Tim Hughes, Chartered MCSI, speeds along the Thames every month to save everyone from dog walkers to distressed naturalists
by Lora Benson
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Juggling a career in the City with a “fascination with boats and the sea” has been easy for Tim Hughes, Chartered MCSI, thanks to his volunteer duties with the Chiswick RNLI lifeboat crew in London. “I don’t have to leave the city every weekend to get on the water,” says Tim, who runs his own specialist financial services compliance boutique in London, Ionstar, focusing on asset management, hedge funds and the brokerage world.
“In my time with the crew, I’ve been involved in a full range of incidents: body recovery, CPR, phantom searches, wet dog walkers and a naturalist stuck on Chiswick Eyot after the tide came in,” he says.
Risky environmentThe crew is ready to launch within 90 seconds of a call from the UK Coastguard and responds several hundred times per year to emergencies anywhere between Richmond half-tide lock and Battersea. The minimum crew is three but ideally four, which can make a big difference with a serious or multiple-casualty situation, or tricky casualty extraction.
The crew operates in an inherently risky environment around fast-moving water, in a powerful, fast lifeboat. “The people we are tasked to help are not always in a good place and often in distress, whether through alcohol, drugs or mental illness,” says Tim. “They can be a danger to themselves as well as to us. To mitigate these risks, the ongoing training focuses on safest best practice, learning from prior incidents and situational awareness to dynamically risk assess our environment.”
Perhaps surprisingly, dog walkers represent the highest risk group. The crew frequently helps people who have got themselves into trouble trying to assist their dogs. “The dogs are almost always fine, but the experience can be harrowing and potentially life-threatening for the caller,” says Tim.
Tim joined the crew in 2013 and undertook a series of orientation days on sequential weekends. “After a dozen or so shifts as provisional crew and passing the theory test, I was a qualified 3rd seat (2nd seat is the mechanic/ navigator and 1st seat or helm is in charge and drives the boat),” says Tim.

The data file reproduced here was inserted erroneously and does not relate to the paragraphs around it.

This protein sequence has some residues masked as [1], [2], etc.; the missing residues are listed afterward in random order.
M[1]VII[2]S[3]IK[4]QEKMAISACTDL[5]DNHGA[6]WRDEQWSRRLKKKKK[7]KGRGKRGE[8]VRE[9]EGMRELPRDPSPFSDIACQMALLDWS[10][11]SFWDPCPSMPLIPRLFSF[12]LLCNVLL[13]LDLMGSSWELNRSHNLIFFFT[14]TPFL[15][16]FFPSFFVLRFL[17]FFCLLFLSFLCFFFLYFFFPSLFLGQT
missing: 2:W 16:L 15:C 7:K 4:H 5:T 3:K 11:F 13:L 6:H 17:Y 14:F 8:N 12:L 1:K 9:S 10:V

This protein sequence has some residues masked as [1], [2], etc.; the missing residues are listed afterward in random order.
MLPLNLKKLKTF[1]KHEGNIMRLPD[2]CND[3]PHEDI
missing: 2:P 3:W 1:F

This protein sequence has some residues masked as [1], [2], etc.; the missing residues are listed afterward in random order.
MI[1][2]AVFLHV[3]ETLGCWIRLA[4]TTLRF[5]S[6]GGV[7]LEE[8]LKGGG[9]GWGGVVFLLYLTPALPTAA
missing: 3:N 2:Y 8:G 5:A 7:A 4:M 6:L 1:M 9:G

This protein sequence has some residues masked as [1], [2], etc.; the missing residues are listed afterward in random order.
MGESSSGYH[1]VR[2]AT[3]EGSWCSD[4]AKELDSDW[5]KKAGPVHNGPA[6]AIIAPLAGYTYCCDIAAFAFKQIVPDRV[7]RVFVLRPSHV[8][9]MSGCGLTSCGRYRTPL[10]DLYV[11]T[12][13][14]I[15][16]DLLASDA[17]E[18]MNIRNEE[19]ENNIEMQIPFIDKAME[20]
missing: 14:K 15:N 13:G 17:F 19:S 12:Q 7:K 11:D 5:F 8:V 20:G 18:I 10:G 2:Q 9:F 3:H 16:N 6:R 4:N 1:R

“In 2014 I did the lifeboat’s own three-day casualty carer course at Tower RNLI Lifeboat Station by Waterloo Bridge and an additional five-day crew course at the charity’s headquarters in Poole. This involved storm and capsize simulations in the sea survival centre, hands on experience in all-weather lifeboats and the use of flares.”
Tim’s commitment as a volunteer is between two and four shifts per month, each being 12 hours long. Day shifts run from 7am to 7pm and night shifts from 7pm to 7am.
He also volunteers with the education team, run by the RNLI office. As part of this, each summer he speaks to over 200 children in his local area about beach safety.
There is a fun but serious side to Tim’s volunteering: “I get to play with boats and spend time afloat in London. Night-time passages to central London to refuel are quite magical and I feel privileged to be able to see such a different side of the city. You must be committed and put the time in, but I derive a great sense of satisfaction from the role – even after a string of shifts with no service calls – of a job well done."
This article was originally published in the Q2 2017 print edition of The Review. The print edition is available to all members who opt in to receive it, except student members. All eligible members who would like to receive future editions in the post should log in to MyCISI, click on My Account/Communications and set their preference to 'Yes'.